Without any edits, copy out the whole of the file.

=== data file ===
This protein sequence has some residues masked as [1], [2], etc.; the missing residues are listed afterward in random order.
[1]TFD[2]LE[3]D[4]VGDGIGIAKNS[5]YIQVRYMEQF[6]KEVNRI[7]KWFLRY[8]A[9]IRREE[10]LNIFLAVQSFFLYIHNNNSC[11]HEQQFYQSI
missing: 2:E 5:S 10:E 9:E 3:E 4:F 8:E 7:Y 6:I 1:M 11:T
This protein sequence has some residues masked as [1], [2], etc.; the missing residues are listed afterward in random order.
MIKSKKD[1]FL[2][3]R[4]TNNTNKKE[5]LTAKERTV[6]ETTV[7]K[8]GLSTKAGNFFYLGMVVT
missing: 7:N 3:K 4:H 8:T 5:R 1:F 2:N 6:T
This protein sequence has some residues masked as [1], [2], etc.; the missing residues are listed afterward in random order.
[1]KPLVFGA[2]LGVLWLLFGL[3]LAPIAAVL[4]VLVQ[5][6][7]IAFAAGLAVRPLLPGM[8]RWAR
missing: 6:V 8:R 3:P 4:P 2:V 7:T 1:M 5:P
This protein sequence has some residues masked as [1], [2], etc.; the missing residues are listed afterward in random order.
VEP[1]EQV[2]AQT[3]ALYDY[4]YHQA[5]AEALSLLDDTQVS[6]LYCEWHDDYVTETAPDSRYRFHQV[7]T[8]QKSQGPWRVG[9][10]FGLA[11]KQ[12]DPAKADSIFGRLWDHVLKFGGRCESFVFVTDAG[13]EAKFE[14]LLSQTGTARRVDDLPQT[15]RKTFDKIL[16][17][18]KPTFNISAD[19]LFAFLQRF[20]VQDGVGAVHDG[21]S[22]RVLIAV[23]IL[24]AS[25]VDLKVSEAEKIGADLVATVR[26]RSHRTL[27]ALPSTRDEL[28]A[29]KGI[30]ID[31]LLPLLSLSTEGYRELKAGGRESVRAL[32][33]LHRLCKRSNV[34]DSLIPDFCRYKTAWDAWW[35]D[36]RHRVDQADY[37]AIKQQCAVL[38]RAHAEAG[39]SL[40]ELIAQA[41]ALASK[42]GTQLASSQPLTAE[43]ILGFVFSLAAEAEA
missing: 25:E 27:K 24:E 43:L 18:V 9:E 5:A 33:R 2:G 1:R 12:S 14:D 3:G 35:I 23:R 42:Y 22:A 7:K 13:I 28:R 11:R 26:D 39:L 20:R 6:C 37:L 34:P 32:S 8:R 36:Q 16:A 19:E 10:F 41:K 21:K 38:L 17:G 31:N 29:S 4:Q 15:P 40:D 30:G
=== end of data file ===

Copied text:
This protein sequence has some residues masked as [1], [2], etc.; the missing residues are listed afterward in random order.
[1]TFD[2]LE[3]D[4]VGDGIGIAKNS[5]YIQVRYMEQF[6]KEVNRI[7]KWFLRY[8]A[9]IRREE[10]LNIFLAVQSFFLYIHNNNSC[11]HEQQFYQSI
missing: 2:E 5:S 10:E 9:E 3:E 4:F 8:E 7:Y 6:I 1:M 11:T
This protein sequence has some residues masked as [1], [2], etc.; the missing residues are listed afterward in random order.
MIKSKKD[1]FL[2][3]R[4]TNNTNKKE[5]LTAKERTV[6]ETTV[7]K[8]GLSTKAGNFFYLGMVVT
missing: 7:N 3:K 4:H 8:T 5:R 1:F 2:N 6:T
This protein sequence has some residues masked as [1], [2], etc.; the missing residues are listed afterward in random order.
[1]KPLVFGA[2]LGVLWLLFGL[3]LAPIAAVL[4]VLVQ[5][6][7]IAFAAGLAVRPLLPGM[8]RWAR
missing: 6:V 8:R 3:P 4:P 2:V 7:T 1:M 5:P
This protein sequence has some residues masked as [1], [2], etc.; the missing residues are listed afterward in random order.
VEP[1]EQV[2]AQT[3]ALYDY[4]YHQA[5]AEALSLLDDTQVS[6]LYCEWHDDYVTETAPDSRYRFHQV[7]T[8]QKSQGPWRVG[9][10]FGLA[11]KQ[12]DPAKADSIFGRLWDHVLKFGGRCESFVFVTDAG[13]EAKFE[14]LLSQTGTARRVDDLPQT[15]RKTFDKIL[16][17][18]KPTFNISAD[19]LFAFLQRF[20]VQDGVGAVHDG[21]S[22]RVLIAV[23]IL[24]AS[25]VDLKVSEAEKIGADLVATVR[26]RSHRTL[27]ALPSTRDEL[28]A[29]KGI[30]ID[31]LLPLLSLSTEGYRELKAGGRESVRAL[32][33]LHRLCKRSNV[34]DSLIPDFCRYKTAWDAWW[35]D[36]RHRVDQADY[37]AIKQQCAVL[38]RAHAEAG[39]SL[40]ELIAQA[41]ALASK[42]GTQLASSQPLTAE[43]ILGFVFSLAAEAEA
missing: 25:E 27:K 24:E 43:L 18:V 9:E 5:A 33:R 2:G 1:R 12:S 14:D 3:G 35:I 23:R 42:Y 22:A 7:K 13:I 28:R 11:R 26:D 39:L 20:R 6:C 37:L 34:P 32:S 8:R 36:Q 16:A 19:E 10:F 41:K 21:K 38:L 17:G 31:N 29:S 4:Q 15:P 40:D 30:G